- Rice feeds half the world. Climate change’s droughts and floods put it at riskby Nikk Ogasa on 24/09/2021 at 10:00
Rice provides sustenance for billions who have no alternative, and climate change threatens to slash production. Growers will need to innovate to provide an important crop as climate whiplash brings drought and floods to fields worldwide.
- ‘Ghost tracks’ suggest people came to the Americas earlier than once thoughtby Freda Kreier on 23/09/2021 at 18:00
Prehistoric people’s footprints show that humans were in North America during the height of the last ice age, researchers say.
- Bloodthirsty vampire bats like to drink with friends over strangersby Jonathan Lambert on 23/09/2021 at 18:00
Cooperation among vampire bats extends beyond the roost. New research suggests that bonded bats often drink blood from animals together.
- DNA offers a new look at how Polynesia was settledby Bruce Bower on 22/09/2021 at 15:00
Modern genetic evidence suggests that statue builders on islands such as Rapa Nui, also known as Easter Island, had a shared ancestry.
- Whirling maple seeds inspired these tiny flying sensorsby Emily Conover on 22/09/2021 at 15:00
Scientists envision that small objects modeled after maple tree whirligigs could be used to monitor the environment.
- Why only some people will get COVID-19 booster shots at firstby Erin Garcia de Jesús on 21/09/2021 at 17:55
In the United States, boosters may next go to people 65 and older, those at high risk for severe disease and people whose jobs put them at high exposure risk.
- Luis Miramontes helped enable the sexual revolution. Why isn’t he better known?by Carmen Drahl on 21/09/2021 at 14:00
By synthesizing norethindrone, one of the first active ingredients in birth control pills, Luis Miramontes helped usher in the sexual revolution.
- One of nature’s key constants is much larger in a quantum materialby Emily Conover on 21/09/2021 at 10:00
The fine-structure constant is 10 times its normal value in the material, giving a peek into what physics in an alternate universe could look like.
- Pfizer says its COVID-19 vaccine is safe and works well for kids ages 5–11by Tina Hesman Saey on 20/09/2021 at 19:46
A lower dose of the vaccine produced as many antibodies in elementary school–age kids as a full-dose shot did in teens and young adults.
- The Top 10 scientific surprises of Science News’ first 100 yearsby Tom Siegfried on 20/09/2021 at 13:00
In the 100 years since Science News started reporting on it, science has offered up plenty of unexpected discoveries.
- Satellite swarms may outshine the night sky’s natural constellationsby Lisa Grossman on 20/09/2021 at 10:00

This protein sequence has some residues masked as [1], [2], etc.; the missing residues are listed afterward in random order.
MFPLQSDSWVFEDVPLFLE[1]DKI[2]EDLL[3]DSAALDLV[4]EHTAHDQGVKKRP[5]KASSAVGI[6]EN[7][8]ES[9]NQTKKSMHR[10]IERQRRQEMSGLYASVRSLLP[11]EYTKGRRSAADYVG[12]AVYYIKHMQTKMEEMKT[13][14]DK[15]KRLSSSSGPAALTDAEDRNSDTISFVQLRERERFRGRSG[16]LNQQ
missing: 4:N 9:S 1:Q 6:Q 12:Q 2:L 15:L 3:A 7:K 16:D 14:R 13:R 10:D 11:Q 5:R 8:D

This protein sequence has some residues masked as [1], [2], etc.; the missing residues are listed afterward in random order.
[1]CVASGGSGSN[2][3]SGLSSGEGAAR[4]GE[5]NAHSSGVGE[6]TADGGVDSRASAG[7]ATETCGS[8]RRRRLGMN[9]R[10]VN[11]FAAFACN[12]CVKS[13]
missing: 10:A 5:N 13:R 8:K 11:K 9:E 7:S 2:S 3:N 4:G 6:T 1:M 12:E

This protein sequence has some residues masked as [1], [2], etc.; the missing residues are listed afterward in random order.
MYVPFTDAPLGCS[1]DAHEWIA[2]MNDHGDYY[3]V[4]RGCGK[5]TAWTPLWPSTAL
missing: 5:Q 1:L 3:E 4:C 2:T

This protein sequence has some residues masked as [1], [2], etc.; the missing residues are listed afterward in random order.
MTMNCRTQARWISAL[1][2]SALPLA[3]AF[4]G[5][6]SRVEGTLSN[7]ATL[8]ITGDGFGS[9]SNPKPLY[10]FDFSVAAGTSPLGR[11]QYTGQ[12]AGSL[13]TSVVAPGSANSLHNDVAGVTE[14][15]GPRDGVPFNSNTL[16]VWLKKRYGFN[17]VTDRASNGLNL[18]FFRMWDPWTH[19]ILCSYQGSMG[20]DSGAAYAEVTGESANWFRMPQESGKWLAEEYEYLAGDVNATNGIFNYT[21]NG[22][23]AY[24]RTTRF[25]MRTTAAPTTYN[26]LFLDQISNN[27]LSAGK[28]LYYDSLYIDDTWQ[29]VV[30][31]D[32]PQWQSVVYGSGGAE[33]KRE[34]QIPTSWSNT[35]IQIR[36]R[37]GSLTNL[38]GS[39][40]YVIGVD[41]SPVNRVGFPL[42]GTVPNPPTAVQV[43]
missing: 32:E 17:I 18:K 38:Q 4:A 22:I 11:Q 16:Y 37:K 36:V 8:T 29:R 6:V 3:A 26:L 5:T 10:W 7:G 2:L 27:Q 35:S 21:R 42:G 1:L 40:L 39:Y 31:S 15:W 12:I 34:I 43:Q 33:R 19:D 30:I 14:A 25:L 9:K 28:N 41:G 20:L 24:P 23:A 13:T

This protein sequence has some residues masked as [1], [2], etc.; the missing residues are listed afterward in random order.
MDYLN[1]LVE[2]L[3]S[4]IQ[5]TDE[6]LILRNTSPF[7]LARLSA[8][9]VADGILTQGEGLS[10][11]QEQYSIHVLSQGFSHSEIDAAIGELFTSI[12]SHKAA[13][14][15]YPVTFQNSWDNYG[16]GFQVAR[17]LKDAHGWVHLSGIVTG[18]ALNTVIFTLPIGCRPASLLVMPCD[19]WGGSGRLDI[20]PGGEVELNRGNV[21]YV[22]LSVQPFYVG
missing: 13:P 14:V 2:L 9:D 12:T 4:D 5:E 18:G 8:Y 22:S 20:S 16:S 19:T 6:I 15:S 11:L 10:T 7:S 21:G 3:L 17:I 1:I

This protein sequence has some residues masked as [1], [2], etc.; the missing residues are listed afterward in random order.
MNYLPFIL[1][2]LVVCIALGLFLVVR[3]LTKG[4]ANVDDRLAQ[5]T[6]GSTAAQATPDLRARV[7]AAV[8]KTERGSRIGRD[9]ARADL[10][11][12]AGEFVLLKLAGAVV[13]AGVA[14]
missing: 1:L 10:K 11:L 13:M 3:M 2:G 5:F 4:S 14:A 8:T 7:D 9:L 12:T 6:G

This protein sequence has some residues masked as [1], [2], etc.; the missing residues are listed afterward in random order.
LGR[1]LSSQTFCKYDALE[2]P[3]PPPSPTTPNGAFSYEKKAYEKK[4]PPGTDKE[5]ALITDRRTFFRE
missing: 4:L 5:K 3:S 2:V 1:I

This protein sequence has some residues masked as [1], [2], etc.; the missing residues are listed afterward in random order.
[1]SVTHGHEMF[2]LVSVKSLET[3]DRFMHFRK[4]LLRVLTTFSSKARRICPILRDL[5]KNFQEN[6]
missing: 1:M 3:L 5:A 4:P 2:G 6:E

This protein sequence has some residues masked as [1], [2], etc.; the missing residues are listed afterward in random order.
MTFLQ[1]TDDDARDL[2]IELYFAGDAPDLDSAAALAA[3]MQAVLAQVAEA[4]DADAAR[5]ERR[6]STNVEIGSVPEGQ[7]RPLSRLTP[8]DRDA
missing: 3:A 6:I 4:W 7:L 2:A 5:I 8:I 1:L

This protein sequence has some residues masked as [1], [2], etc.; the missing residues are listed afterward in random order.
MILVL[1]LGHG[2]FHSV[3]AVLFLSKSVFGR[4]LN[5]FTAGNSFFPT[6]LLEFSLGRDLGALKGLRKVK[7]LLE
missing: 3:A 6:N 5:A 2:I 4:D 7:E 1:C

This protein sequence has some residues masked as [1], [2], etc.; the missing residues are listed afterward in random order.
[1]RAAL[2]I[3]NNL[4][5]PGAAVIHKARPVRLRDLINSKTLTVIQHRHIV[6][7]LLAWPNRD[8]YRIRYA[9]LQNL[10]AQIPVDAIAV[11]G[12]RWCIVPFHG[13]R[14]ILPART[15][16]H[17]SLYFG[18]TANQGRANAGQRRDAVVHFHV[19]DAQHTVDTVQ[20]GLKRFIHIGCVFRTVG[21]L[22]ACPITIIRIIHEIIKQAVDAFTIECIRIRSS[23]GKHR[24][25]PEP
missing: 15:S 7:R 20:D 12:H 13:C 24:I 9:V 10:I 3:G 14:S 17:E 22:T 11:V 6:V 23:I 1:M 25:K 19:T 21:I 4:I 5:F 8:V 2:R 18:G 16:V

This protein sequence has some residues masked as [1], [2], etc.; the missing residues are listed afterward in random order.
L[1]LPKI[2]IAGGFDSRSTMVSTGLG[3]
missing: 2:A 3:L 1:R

Simulations suggest that satellite “mega-constellations” will be visible to the naked eye all night long in some locations.
- Readers discuss ‘uniquely human’ DNA and Mars’ volcanic activityby Science News Staff on 19/09/2021 at 11:15
What makes a modern human? Just 1.5 to 7 percent of human DNA is unique to modern humans, Tina Hesman Saey reported in “Most human DNA is not unique to us” (SN: 8/14/21, p. 7). Reader Mark Jenike wondered how the new research squares with the well-known finding that we humans share more than 98
- A desire for knowledge on many science frontsby Cori Vanchieri on 19/09/2021 at 11:00
Our readers are newshounds with boundless curiosity, always eager to learn what’s new, significant or surprising. With each issue, we try to feed that desire for credible, concise — even entertaining — news from many science fields. This issue, too, ranges far and wide. We cover new evidence that the coronavirus may be getting better
- By taking on poliovirus, Marguerite Vogt transformed the study of all virusesby Megan Scudellari on 17/09/2021 at 11:00
She pioneered the field of molecular virology with her meticulous lab work and “green thumb” for tissue culture.
- Fossil tracks may reveal an ancient elephant nurseryby Sid Perkins on 16/09/2021 at 15:00
Fossilized footprints at a site in Spain include those of an extinct elephant’s newborns, suggesting the animals may have used the area as a nursery.
- Stone Age people used bone scrapers to make leather and peltsby Bruce Bower on 16/09/2021 at 15:00
African cave finds include remains of skinned creatures and hide scrapers made from animal ribs.
- Some birds learn to recognize calls while still in their eggsby Lesley Evans Ogden on 16/09/2021 at 10:00
For over a decade, behavioral ecologist Diane Colombelli-Négrel and colleagues have been studying how birds perceive sounds before hatching.
- Australian fires in 2019–2020 had even more global reach than previously thoughtby Carolyn Gramling on 15/09/2021 at 15:29
Recent devastating wildfires in Australia added vast amounts of carbon dioxide to the air and triggered blooms of marine algae in the Southern Ocean.
- Fossils and ancient DNA paint a vibrant picture of human originsby Erin Wayman on 15/09/2021 at 14:30
Paleoanthropologists have sketched a rough timeline of how human evolution played out, centering the early action in Africa.